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‘Embrace Change’: Five Success Lessons from AmEx CEO Kenneth Chenault, One of the First Black Execs to Head a Fortune 500 Firm

When he took the helm at American Express Company, Kenneth Chenault became the first African-American chief executive officer of a Fortune 500 firm. He was CEO of the multinational corporation from 2001 to 2018.

WASHINGTON, DC – JUNE 07: Kenneth Chenault speaks onstage at “Watching Oprah: The Oprah Winfrey Show And American Culture” Press Preview at National Museum Of African American History & Culture on June 7, 2018 in Washington, DC. (Photo by Earl Gibson III/WireImage)

Chenault, who grew up on Long Island, New York, as the son of a dentist and a dental hygienist, went to the alternative Waldorf School, which had a more holistic approach to education, stressing that students develop their intellectual, artistic and practical skills. It is said that it was during his time at Waldorf that he first developed leadership skills. He served as senior class president and as a captain of sports teams. 

He went on to major in history at Bowdoin College, earning his bachelor of arts degree in 1973. He furthered his education at Harvard University Law School, graduating in 1976. He took a position at a law firm and then a management consultancy before joining AmEx in 1981.

Despite the challenges as one of the few Black executives with the company, he rose up the ranks. In 1997, he was appointed chief operating officer and president. In 2001, he was named CEO.

He had to pull the “company through a recovery from the September 11 attacks in 2001, in which American Express lost 11 employees and suffered damage to its headquarters,” according to Britannica. Chenault increased the company’s market share and profitability. One way was to partner with banks and allow them to issue credit cards through American Express. Despite pushback from competitors MasterCard and Visa, Chenault sealed partnerships with more than 85 banks in more than 90 countries by 2005.

In his first two years as CEO, he grew the company’s revenue from $150 million to $500 million, Inc. reported.

In 2017, he stepped down as CEO. He became chairman and managing director of General Catalyst Partners, a venture capital firm, in 2018.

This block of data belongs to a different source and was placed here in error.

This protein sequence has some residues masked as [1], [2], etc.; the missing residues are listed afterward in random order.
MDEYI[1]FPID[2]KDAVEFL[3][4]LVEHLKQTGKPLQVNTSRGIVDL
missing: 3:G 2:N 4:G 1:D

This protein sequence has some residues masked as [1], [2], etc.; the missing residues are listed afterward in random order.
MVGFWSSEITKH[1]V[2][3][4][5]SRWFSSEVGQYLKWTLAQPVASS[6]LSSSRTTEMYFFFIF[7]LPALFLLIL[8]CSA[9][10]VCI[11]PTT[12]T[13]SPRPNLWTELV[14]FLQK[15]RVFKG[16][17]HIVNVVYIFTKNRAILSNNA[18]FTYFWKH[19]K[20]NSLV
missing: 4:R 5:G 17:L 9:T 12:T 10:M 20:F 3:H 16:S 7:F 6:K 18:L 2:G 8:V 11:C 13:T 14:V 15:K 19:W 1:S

Here are five success lessons from Chenault.

1.Getting Through a Crisis: ‘Keep Your Composure’

American Express faced morale and economic challenges following 911 and Chenault had to find a way to overcome them.

“[9/11] was one of the most horrific situations that the world and the country has faced and that was my first year as CEO of the company. One of the things that I strongly believe in and it is a leadership mantra that I literally think about every day is that the role of a leader is to define reality and to give hope. I was shocked as anyone would be and then I thought first of the people — people in the World Trade Center, people in the world, our employees, our customers — and what could we do,” he told Carla Harris, vice chairman of Morgan Stanley, at the third-annual Senior Multicultural Leadership Conference hosted by Morgan Stanley in New York City in 2018.

“But what you need to understand is that you can’t lose your cool; you have to keep your composure in a leadership position. People will be empathetic, but they won’t follow you if you don’t keep your composure,” he added.

2. Don’t Be Afraid of Innovation: ‘Constantly Challenge the Status Quo’

“Most people, it’s natural, are really scared of change. What you have to communicate, emphasize, and demonstrate is to embrace change. If you want to be a leader and lead as a company, you have to constantly challenge the status quo,” Chenault told Harris. 

But knowing when to change is also key. “The change should not be [due to] competitive threats. if you change because you’re scared, chances are you are going to have a problem,” he pointed out. “If you really want to be an innovator, you have to be very customer-centric, have the willingness to do some of the things to challenge the status quo, and have the willingness to have people say, ‘I don’t know why they’re doing this; they can fail.’ Let’s be very clear and understand all possibilities and all contingencies needed to be dealt with but this relentless drive to innovate is something that I emphasize. And then what you have to do within the organization, not by hierarchy, is take ideas from every level and support those ideas.”

3. Be Decisive

According to Chenault, good leaders should ask themselves: ” “How consistent are my words and actions?”

“Your answer to this question will tell you whether you are leading your life or your life is leading you,” wrote Robert Chen, partner at Exec-Comm, in an article posted on LInkedIn. “Ken [stresses] that all leaders should clarify their values and know their priorities. What do you live for? What’s the inspiring vision you have for your life?”

Chenault, wrote Chen, said it is important to “be successful as a person who stands for something.”

4. Go With the Flow

According to Chenault, good business leaders are authentic. “You’ve got to personalize it, and you’ve got to customize it to your own situation,” he said.

He later explained, “You have to be able to connect the dots…Awareness of what is going on in the world and trends and constantly say what does this mean for my business.

5. Inspire Others

Having an inspired workplace is crucial to a company’s success.

“If you want to have an inspired workforce, you need to make sure people understand you are grounded in reality. You also have to give workers the strategies, the ideas, and the values they need to be hopeful,” he said in 2010.

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